Before a script makes it into TV or film, it passes through several editing processes and decompressing to ensure much of it makes sense. Sometimes, writers face challenges paring down the number of words they want a character to use to convey an idea. But NCIS writers had a way of ensuring Mark Harmon’s character, Gibbs, sounded authentic in every episode.
Mark Harmon played Leroy Jethro Gibbs in over 400 episodes of ‘NCIS’
Leroy Jethro Gibbs is a protagonist in the long-running police procedural crime drama NCIS. The character is a former U.S. Marine Corps scout sniper working as a special agent commanding the Major Case Response Unit of the Naval Criminal Investigative Service.
Gibbs is an accomplished marksman skilled at handling vicious standoffs. He leads a team experienced in technical forensics and background checks. Gibbs is a patient yet firm leader who doesn’t always have the time for bureaucracy.
Over the years, Gibbs’ team has comprised Ziva David, Anthony DiNozzo, Caitlin Todd, Timothy McGee, Nick Torres, Clayton Reeves, Alexander Quinn, Ellie Bishop, Abby Sciuto, and Jacqueline Sloane. Gibbs has been married four times, first to Shannon, then to Diane Sterling. Rebecca Chase was Gibbs’ third wife, while Stephanie was his most recent.
Gibbs first appeared in the legal drama JAG Season 8 Episodes 20 and 21, which also acted as the backdoor pilot for NCIS. Mark Harmon played Gibbs in over 400 episodes until his retirement in 2021.
‘NCIS’ used a ‘Gibbs Pass’ to make the character authentic
Some characters in movies and TV series are meant to be outspoken and wordy. However, some can convey a lot without saying much. Leroy Jethro Gibbs is one of those characters. Gibbs became known for his firm yet silent nature, and throughout his time on the show, he didn’t feel the need to say more than he needed to, conveying much with only nods, gestures, and glances.
But his stoic personality made writing Gibbs’ dialogue challenging. So how did the writers make him authentic? According to Looper, they used a “Gibbs Pass” on the script even after it was done. The Gibbs Pass helped the writers determine if any of the character’s dialogue needed trimming or deletion.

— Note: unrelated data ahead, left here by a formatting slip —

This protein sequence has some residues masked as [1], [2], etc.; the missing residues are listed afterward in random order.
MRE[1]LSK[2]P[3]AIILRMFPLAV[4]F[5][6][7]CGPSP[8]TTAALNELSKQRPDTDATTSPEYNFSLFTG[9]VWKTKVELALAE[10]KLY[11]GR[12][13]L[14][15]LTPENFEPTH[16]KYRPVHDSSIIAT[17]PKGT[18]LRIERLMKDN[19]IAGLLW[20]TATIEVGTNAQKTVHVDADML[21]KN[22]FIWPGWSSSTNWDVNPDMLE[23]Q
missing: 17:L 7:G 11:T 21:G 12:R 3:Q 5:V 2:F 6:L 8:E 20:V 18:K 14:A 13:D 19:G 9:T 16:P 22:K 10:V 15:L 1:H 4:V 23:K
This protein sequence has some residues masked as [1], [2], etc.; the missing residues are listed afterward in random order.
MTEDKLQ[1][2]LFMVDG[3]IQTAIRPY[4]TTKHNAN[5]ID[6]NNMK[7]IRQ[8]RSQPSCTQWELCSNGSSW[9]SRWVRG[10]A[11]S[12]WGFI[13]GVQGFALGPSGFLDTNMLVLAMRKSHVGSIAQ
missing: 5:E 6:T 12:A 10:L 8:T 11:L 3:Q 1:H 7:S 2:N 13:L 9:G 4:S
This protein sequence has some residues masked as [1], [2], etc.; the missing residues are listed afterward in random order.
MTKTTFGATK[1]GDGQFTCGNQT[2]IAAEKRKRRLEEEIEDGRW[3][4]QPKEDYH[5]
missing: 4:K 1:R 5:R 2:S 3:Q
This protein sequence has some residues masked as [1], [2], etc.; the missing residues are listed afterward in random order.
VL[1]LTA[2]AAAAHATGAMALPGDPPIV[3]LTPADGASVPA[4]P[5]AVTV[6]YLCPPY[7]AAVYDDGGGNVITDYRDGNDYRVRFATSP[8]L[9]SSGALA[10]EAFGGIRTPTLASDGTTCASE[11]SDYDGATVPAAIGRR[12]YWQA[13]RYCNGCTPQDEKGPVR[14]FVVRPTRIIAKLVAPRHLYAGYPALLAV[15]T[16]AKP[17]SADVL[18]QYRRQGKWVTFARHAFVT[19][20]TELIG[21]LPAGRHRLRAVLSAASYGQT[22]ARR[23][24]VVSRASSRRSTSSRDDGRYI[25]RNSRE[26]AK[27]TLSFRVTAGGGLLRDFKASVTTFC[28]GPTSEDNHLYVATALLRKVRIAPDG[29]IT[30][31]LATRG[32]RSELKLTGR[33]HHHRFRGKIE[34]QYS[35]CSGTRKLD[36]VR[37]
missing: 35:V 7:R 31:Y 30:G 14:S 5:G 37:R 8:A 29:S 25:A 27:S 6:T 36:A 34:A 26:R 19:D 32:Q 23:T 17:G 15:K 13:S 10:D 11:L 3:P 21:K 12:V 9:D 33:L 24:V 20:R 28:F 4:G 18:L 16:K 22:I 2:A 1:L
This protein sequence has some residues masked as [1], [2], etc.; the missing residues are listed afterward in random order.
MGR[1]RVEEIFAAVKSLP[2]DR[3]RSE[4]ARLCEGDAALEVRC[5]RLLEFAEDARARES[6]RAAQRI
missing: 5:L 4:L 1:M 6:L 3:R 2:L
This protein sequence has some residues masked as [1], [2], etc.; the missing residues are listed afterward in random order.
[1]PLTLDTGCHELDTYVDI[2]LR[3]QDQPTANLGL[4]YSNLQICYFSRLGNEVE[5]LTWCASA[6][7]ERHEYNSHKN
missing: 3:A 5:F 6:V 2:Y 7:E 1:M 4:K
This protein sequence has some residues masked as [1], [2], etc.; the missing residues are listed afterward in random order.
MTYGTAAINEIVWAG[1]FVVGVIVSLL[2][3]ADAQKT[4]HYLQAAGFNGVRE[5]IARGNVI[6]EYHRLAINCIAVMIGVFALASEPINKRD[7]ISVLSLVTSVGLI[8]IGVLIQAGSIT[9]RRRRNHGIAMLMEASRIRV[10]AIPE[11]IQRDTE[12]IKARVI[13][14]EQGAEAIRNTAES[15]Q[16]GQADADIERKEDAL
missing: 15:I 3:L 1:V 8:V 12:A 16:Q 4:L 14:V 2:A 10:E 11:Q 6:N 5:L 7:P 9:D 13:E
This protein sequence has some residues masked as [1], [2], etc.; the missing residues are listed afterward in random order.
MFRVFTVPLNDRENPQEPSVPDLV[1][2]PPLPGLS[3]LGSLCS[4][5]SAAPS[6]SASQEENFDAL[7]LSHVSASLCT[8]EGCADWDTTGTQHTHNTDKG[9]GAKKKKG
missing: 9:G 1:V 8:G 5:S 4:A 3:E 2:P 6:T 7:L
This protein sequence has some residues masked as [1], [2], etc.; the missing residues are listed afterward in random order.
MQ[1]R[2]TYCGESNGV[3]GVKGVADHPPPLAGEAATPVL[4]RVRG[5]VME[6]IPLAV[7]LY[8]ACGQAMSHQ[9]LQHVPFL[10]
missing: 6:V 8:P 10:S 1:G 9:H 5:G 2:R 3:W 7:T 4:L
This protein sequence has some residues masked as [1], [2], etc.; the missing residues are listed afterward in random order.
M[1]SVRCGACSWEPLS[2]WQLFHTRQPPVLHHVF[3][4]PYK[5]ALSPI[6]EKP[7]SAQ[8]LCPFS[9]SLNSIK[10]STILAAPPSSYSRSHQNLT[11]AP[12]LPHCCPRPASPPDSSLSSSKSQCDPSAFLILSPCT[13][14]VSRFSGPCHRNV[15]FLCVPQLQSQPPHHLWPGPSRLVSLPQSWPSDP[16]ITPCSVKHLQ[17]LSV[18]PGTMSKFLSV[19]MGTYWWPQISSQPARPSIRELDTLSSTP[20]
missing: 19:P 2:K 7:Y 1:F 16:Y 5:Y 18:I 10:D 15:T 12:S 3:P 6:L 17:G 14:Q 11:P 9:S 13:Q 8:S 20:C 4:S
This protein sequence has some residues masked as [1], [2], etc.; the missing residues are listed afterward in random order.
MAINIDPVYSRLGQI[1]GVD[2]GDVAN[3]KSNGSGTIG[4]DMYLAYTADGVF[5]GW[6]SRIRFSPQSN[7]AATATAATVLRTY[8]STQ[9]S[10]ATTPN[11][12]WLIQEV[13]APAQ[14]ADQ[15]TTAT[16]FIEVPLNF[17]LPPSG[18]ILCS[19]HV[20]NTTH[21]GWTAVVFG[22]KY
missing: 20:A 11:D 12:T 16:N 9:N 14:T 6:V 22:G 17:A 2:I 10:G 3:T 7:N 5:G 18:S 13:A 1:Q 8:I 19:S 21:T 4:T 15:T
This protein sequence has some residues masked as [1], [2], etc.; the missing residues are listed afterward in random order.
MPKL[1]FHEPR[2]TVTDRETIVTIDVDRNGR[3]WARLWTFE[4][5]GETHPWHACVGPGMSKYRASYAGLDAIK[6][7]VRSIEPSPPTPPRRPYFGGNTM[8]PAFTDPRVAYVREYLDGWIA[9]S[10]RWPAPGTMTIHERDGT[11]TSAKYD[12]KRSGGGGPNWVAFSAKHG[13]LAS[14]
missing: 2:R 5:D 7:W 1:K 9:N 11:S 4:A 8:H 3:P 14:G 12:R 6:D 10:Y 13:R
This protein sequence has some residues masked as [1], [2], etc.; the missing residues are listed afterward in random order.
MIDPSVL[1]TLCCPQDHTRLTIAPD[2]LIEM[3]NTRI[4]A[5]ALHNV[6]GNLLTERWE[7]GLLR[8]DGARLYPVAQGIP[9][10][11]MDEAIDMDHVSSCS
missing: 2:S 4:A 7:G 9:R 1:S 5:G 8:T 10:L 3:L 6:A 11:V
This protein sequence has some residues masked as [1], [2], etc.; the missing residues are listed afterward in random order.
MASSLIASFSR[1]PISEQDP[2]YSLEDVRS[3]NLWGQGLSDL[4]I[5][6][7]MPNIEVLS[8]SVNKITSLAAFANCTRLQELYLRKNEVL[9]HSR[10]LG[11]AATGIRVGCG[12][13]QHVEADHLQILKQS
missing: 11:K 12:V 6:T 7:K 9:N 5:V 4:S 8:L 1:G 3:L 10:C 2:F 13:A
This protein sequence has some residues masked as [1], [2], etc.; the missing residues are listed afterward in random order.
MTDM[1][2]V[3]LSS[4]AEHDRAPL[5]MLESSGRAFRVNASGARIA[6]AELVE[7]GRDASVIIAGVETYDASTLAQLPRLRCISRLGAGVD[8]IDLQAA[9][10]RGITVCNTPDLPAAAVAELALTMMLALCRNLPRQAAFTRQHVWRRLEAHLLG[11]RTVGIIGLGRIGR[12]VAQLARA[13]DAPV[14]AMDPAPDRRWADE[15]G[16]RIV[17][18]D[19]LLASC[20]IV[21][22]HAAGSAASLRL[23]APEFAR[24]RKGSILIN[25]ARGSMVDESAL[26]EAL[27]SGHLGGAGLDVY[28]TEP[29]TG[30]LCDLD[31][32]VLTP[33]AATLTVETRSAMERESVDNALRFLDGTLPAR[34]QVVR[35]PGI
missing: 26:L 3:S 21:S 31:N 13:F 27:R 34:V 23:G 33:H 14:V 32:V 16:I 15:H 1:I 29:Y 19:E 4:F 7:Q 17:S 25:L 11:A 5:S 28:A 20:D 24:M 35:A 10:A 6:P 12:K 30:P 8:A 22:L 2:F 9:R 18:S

When the writers removed dialogue, they replaced it with nonverbal actions. Still, they couldn’t fill a whole episode with only cues, so they had to strike a balance between his dialogue and nonverbal actions.
Christopher Silber told TV Guide in 2014 that when he began writing for NCIS, a huge chunk of his script got removed. He was told Gibbs could “say that with a look.” However, as time passed, Silber got the gist of the character and finally nailed his dialogue.
Mark Harmon could return, but right now, he’s behind the scenes
Gibbs resigned from his role as the leader of the MCRT, and a few weeks later, the FBI claimed it had a warrant for his arrest. In the episode “Great Wide Open,” Gibbs travels to Alaska to chase down a lead on a string of mysterious murders. He concludes his investigation, but the FBI agent lets him go.
At the end of the episode, Gibbs reveals he won’t return home or to work, noting he has felt peace in Alaska for the first time in a long time.
The open-ended exit left room for Harmon’s return to NCIS. However, for now, Harmon is thriving behind the scenes as the show’s executive producer.